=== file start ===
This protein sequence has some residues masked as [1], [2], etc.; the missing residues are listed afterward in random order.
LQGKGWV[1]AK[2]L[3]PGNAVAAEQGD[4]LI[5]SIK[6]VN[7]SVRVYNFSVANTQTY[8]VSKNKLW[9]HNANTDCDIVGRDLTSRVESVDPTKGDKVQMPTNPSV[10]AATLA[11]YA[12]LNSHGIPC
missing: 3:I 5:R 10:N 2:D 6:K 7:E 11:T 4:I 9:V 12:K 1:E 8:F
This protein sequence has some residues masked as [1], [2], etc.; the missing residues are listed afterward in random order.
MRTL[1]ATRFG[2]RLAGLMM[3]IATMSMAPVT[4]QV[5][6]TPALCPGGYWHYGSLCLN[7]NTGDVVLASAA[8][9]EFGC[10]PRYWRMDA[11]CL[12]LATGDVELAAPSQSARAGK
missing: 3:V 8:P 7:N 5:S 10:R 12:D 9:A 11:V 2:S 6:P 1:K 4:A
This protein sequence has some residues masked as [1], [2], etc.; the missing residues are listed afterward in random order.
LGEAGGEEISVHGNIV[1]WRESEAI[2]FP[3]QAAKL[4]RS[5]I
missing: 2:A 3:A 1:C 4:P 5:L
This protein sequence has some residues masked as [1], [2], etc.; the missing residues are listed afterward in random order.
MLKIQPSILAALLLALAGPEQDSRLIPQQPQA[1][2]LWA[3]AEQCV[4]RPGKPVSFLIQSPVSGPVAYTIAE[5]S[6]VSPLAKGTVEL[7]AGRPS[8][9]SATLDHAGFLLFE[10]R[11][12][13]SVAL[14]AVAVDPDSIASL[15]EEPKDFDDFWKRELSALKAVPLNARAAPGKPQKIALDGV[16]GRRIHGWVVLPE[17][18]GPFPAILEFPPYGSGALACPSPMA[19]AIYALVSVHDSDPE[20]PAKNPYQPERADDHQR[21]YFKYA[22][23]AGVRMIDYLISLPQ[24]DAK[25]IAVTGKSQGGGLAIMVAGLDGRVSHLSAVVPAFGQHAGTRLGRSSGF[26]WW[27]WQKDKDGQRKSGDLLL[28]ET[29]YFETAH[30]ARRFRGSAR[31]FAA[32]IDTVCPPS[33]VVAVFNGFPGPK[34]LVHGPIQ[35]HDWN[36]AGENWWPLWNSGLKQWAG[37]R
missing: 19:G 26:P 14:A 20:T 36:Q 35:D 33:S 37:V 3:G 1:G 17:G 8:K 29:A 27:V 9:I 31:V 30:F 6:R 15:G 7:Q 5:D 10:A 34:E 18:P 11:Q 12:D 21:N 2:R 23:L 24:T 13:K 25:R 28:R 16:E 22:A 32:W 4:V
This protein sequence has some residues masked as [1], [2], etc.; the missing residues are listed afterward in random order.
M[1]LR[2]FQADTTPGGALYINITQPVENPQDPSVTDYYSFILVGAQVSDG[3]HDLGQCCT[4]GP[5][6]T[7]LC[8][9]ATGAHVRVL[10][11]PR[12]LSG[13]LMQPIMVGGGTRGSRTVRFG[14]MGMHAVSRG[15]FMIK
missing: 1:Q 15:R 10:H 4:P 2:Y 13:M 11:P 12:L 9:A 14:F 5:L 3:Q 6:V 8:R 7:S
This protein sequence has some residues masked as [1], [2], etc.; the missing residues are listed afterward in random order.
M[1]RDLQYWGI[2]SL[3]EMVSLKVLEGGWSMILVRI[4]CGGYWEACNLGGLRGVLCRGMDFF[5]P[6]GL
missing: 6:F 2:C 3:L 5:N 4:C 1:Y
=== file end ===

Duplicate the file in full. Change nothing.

This protein sequence has some residues masked as [1], [2], etc.; the missing residues are listed afterward in random order.
LQGKGWV[1]AK[2]L[3]PGNAVAAEQGD[4]LI[5]SIK[6]VN[7]SVRVYNFSVANTQTY[8]VSKNKLW[9]HNANTDCDIVGRDLTSRVESVDPTKGDKVQMPTNPSV[10]AATLA[11]YA[12]LNSHGIPC
missing: 3:I 5:R 10:N 2:D 6:K 7:E 11:T 4:I 9:V 12:K 1:E 8:F
This protein sequence has some residues masked as [1], [2], etc.; the missing residues are listed afterward in random order.
MRTL[1]ATRFG[2]RLAGLMM[3]IATMSMAPVT[4]QV[5][6]TPALCPGGYWHYGSLCLN[7]NTGDVVLASAA[8][9]EFGC[10]PRYWRMDA[11]CL[12]LATGDVELAAPSQSARAGK
missing: 3:V 8:P 7:N 5:S 10:R 12:D 9:A 11:V 2:S 6:P 1:K 4:A
This protein sequence has some residues masked as [1], [2], etc.; the missing residues are listed afterward in random order.
LGEAGGEEISVHGNIV[1]WRESEAI[2]FP[3]QAAKL[4]RS[5]I
missing: 2:A 3:A 1:C 4:P 5:L
This protein sequence has some residues masked as [1], [2], etc.; the missing residues are listed afterward in random order.
MLKIQPSILAALLLALAGPEQDSRLIPQQPQA[1][2]LWA[3]AEQCV[4]RPGKPVSFLIQSPVSGPVAYTIAE[5]S[6]VSPLAKGTVEL[7]AGRPS[8][9]SATLDHAGFLLFE[10]R[11][12][13]SVAL[14]AVAVDPDSIASL[15]EEPKDFDDFWKRELSALKAVPLNARAAPGKPQKIALDGV[16]GRRIHGWVVLPE[17][18]GPFPAILEFPPYGSGALACPSPMA[19]AIYALVSVHDSDPE[20]PAKNPYQPERADDHQR[21]YFKYA[22][23]AGVRMIDYLISLPQ[24]DAK[25]IAVTGKSQGGGLAIMVAGLDGRVSHLSAVVPAFGQHAGTRLGRSSGF[26]WW[27]WQKDKDGQRKSGDLLL[28]ET[29]YFETAH[30]ARRFRGSAR[31]FAA[32]IDTVCPPS[33]VVAVFNGFPGPK[34]LVHGPIQ[35]HDWN[36]AGENWWPLWNSGLKQWAG[37]R
missing: 19:G 26:P 14:A 20:T 36:Q 35:D 33:S 37:V 3:G 1:G 17:G 8:K 29:A 27:V 9:I 31:V 30:F 6:R 15:G 7:Q 5:D 10:A 34:E 18:P 11:Q 12:D 21:N 2:R 23:L 24:T 13:K 25:R 28:R 16:E 22:A 32:W 4:V
This protein sequence has some residues masked as [1], [2], etc.; the missing residues are listed afterward in random order.
M[1]LR[2]FQADTTPGGALYINITQPVENPQDPSVTDYYSFILVGAQVSDG[3]HDLGQCCT[4]GP[5][6]T[7]LC[8][9]ATGAHVRVL[10][11]PR[12]LSG[13]LMQPIMVGGGTRGSRTVRFG[14]MGMHAVSRG[15]FMIK
missing: 1:Q 15:R 10:H 4:P 2:Y 13:M 11:P 12:L 9:A 14:F 5:L 3:Q 6:V 8:R 7:S
This protein sequence has some residues masked as [1], [2], etc.; the missing residues are listed afterward in random order.
M[1]RDLQYWGI[2]SL[3]EMVSLKVLEGGWSMILVRI[4]CGGYWEACNLGGLRGVLCRGMDFF[5]P[6]GL
missing: 6:F 2:C 3:L 5:N 4:C 1:Y